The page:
JOURNAL ARTICLE
MULTICENTER STUDY

Diagnostic accuracy of imaging for liver cirrhosis compared to histologically proven liver cirrhosis. A multicenter collaborative study

Masatoshi Kudo, Rong Qin Zheng, Soo Ryang Kim, Yoshihiro Okabe, Yukio Osaki, Hiroko Iijima, Toshinao Itani, Hiroshi Kasugai, Masayuki Kanematsu, Katsuyoshi Ito, Norio Usuki, Kazuhide Shimamatsu, Masayoshi Kage, Masamichi Kojiro
Intervirology 2008, 51 Suppl 1: 17-26
18544944

OBJECTIVE: To evaluate the diagnostic accuracy of liver cirrhosis by imaging modalities, including CT, MRI and US, compared to results obtained from histopathological diagnoses of resected specimens.

MATERIALS AND METHODS: CT, MRI and US examinations of 142 patients with chronic liver disease who underwent surgery for complicated hepatocellular carcinoma (<3 cm in diameter) in 10 institutions were blindly reviewed in a multicenter study by three radiologists experienced in CT, MRI and US. The images were evaluated for five imaging parameters (irregular or nodular liver surface, blunt liver edge, liver parenchymal abnormalities, liver morphological changes and manifestations of portal hypertension) using a severity scale. The diagnostic imaging impression score was also calculated. Patients were histologically classified into chronic hepatitis (CH; n = 54), liver cirrhosis (LC; n = 71) and pre-cirrhosis (P-LC; n = 17) by three pathologists, independently, who reviewed the resected liver specimens. The results of the three imaging methods were compared to those from histological diagnoses, and a multivariate analysis (stepwise forward logistic regression analysis) was performed to identify independent predictive signs of cirrhosis. The diagnostic efficacies for LC and early cirrhosis were also compared among CT, MRI and US using a receiver-operating characteristic (ROC) curve analysis.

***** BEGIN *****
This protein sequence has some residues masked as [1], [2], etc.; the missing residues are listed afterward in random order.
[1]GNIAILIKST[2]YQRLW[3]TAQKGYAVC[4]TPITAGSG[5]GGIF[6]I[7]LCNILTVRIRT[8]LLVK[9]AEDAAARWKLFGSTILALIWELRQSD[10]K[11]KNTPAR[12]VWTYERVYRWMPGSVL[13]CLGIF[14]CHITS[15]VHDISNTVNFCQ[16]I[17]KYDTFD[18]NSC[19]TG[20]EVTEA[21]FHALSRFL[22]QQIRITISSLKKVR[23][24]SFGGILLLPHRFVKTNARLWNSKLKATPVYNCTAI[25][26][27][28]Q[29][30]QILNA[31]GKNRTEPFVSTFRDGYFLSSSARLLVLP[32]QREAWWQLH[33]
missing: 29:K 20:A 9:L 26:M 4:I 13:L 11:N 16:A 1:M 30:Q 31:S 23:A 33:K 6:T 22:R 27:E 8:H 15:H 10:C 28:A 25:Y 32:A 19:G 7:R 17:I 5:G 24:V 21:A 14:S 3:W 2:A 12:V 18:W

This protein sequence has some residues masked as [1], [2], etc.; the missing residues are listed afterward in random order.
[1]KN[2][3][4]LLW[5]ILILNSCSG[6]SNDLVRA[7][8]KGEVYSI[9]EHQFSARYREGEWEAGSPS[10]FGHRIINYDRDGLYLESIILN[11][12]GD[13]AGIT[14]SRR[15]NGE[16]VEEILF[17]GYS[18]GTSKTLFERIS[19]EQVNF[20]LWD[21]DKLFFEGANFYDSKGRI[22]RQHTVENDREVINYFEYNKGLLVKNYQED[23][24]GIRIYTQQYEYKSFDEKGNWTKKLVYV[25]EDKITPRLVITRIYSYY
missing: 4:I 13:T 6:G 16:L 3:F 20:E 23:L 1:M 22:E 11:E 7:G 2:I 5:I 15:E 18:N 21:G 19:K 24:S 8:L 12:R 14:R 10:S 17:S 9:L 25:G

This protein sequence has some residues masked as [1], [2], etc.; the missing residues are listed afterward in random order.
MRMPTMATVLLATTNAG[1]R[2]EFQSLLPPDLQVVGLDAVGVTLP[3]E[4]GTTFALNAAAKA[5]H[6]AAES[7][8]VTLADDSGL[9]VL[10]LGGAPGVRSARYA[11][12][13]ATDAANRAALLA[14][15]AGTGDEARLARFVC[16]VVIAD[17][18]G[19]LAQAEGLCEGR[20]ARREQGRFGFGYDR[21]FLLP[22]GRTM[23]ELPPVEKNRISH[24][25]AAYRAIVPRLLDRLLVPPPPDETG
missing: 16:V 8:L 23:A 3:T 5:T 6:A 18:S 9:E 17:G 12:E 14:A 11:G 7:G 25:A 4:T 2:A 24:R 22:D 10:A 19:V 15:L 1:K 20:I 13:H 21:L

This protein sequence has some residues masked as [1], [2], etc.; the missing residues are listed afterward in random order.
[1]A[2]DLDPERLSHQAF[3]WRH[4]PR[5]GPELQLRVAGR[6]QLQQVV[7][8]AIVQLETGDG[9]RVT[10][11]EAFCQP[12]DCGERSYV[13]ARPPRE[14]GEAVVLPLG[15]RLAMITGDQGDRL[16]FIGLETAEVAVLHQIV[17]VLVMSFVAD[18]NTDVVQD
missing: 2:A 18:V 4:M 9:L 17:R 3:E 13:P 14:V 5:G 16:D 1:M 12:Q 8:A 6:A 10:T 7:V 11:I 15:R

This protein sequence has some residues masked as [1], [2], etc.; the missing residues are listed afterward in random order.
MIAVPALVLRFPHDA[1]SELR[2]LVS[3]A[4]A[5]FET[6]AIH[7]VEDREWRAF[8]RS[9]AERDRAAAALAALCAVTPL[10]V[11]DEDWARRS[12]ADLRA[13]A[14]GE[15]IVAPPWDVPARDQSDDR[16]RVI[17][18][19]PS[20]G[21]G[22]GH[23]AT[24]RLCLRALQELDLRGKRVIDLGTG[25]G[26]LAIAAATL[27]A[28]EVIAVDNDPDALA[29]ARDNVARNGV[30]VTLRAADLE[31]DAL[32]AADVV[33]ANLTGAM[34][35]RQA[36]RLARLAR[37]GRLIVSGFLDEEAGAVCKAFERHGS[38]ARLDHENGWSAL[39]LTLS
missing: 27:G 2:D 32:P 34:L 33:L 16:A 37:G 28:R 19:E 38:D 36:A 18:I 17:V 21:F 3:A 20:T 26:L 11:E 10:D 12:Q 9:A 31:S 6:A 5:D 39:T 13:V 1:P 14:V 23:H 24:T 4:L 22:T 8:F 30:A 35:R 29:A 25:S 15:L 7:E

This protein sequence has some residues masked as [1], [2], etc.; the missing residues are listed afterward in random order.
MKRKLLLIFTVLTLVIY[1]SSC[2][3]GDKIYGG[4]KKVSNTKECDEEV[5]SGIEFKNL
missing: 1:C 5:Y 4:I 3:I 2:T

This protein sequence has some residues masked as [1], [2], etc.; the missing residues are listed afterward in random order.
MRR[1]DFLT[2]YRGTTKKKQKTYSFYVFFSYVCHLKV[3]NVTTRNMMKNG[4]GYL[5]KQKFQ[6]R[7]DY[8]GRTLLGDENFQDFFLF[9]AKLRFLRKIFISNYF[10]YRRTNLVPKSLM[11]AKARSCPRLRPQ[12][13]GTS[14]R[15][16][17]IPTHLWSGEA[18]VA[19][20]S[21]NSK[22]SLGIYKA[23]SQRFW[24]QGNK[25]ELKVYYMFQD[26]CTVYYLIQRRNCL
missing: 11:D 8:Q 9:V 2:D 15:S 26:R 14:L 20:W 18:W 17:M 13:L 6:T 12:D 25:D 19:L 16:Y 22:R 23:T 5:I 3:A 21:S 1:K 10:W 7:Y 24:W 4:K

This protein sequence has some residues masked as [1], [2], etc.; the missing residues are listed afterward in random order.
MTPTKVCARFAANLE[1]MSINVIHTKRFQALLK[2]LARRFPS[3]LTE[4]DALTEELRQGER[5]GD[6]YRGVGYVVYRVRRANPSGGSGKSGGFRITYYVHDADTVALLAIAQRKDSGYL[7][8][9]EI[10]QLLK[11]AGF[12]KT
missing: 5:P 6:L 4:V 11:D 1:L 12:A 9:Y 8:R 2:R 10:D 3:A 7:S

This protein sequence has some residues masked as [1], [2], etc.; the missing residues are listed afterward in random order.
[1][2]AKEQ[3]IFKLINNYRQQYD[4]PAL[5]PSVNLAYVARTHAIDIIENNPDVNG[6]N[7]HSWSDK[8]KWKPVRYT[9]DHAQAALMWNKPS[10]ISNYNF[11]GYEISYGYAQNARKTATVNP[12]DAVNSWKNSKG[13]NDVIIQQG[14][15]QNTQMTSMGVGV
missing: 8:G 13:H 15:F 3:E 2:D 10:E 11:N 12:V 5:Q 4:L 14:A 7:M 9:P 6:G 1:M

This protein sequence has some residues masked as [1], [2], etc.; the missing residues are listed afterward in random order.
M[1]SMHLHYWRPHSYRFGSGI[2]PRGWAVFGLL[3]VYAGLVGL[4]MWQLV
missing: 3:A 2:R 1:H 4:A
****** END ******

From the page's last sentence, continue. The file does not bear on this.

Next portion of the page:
RESULTS: The differences in the five imaging parameters evaluated by CT, MRI and US between LC and CH were statistically significant (p < 0.001) except for the manifestations of portal hypertension on US. Irregular or nodular surface, blunt edge or morphological changes in the liver were selected as the best predictive signs for cirrhosis on US whereas liver parenchymal abnormalities, manifestations of portal hypertension and morphological changes in the liver were the best predictive signs on MRI and CT by multivariate analysis. The predictive diagnostic accuracy, sensitivity and specificity in discriminating LC from CH based on the best predictive signs were 71.9, 77.1 and 67.6% by CT; 67.9, 67.5 and 68.3% by MRI, and 66.0, 38.4 (lower than CT and MRI, p =0.001) and 88.8% (higher than CT and MRI, p =0.001)by US. According to the imaging impression scoring system, diagnostic accuracy, sensitivity and specificity were 67.0, 84.3 and 52.9% by CT; 70.3, 86.7 and 53.9% by MRI, and 64.0, 52.4 (lower than CT and MRI, p =0.0001) and 73.5% (higher than CT and MRI, p < 0.003) by US. ROC analysis showed that MRI and CT were slightly superior to US in the diagnosis of LC but no statistically significant difference was found between them. For the pathological diagnosis of P-LC, cirrhosis was diagnosed in 59.5, 46.7 and 41.7% of the P-LC cases by US, CT and MRI, respectively, with no significant difference among these methods.

CONCLUSION: US, CT and MRI had different independent predictive signs for the diagnosis of LC. MRI and CT were slightly superior to US in predicting cirrhosis, especially regarding sensitivity. Noninvasive imaging techniques play an important role in the diagnosis of cirrhosis, especially in the evaluation of P-LC.

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